This information about the role of Monitoring Officers comes from Belinda Schwehr, the leading expert in adult social care law. She has also put together a list of contact details for most MOs in the country. It is downloadable as a PDF from the page link below, about halfway down.

http://www.schwehroncare.co.uk/using-the-monitoring-officer-as-a-free-and-convenient-means-to-raise-concerns-about-illegality-in-the-public-law-sense-in-adult-social-care/

Although approaching a Monitoring Officer is free, it does require you to understand the law sufficiently to be able to make a case as to why you believe the authority is acting in contravention of it.

If you are in a dispute with your local authority about adult social care, the legal advice charity Cascaidr, is a good place to start to look for advice. https://www.cascaidr.org.uk/contact-us/

Mainly reblogged from Independent Living https://www.independentliving.co.uk/

 

Why disabled people need a general election now

The following article appears on the DPAC website, was written by Mark Dunk and Paula Peters and can be viewed here.

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Boris Johnson’s hubris and scheming in his attempt to bounce the country into leaving the EU with no-deal has brought about the prospect of an early General election. 

While many are wary of Johnson manoeuvring over the date of the election we believe that any opportunity to get the Tories out should be seized upon.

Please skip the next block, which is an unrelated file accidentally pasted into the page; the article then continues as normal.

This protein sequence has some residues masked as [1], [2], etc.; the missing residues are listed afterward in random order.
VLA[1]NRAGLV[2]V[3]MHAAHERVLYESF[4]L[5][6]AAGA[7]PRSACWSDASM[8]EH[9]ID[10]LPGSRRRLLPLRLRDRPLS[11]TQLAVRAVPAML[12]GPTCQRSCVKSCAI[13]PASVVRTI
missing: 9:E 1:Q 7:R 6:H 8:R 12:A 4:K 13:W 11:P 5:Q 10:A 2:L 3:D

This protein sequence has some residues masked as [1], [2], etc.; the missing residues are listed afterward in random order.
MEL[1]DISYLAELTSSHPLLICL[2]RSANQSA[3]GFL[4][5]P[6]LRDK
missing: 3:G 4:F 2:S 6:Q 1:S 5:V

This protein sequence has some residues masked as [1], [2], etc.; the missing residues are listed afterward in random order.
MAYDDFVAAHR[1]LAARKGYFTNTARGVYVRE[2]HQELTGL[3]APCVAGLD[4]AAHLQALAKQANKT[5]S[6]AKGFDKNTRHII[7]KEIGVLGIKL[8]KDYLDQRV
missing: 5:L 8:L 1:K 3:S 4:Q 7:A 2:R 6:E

If this chance to take on the Tories at their most divided is squandered it would see disabled people and others suffering after almost a decade of Tory attacks facing that brutality for longer. 

As with any battle in our long war there is no guarantee that we will win but if we do not fight we have already lost. In the last election in 2017 the press and polls would have had us believe the Tories were on course for a historic win – it wasn’t true then and we shouldn’t believe they are right now. We must certainly be wary of advice from figures such as Tony Blair who never had our interests at the front of their thoughts or actions when laying the basis for the WCA.

The former Tory Chancellor George Osborne’s paper the Evening Standard is certainly not of the opinion that Johnson and the Tories are confident of electoral success:

“The fact is that Mr Johnson’s closest electoral advisers think privately there is a high chance that he might lose an election.”

We need to stop and scrap the horror of Universal Credit, sanctions and the Work Capability Assessment now – not at some fictionalized perfect moment in the future which may never come. 

We need a general election now. 

[By Mark Dunk and Paula Peters]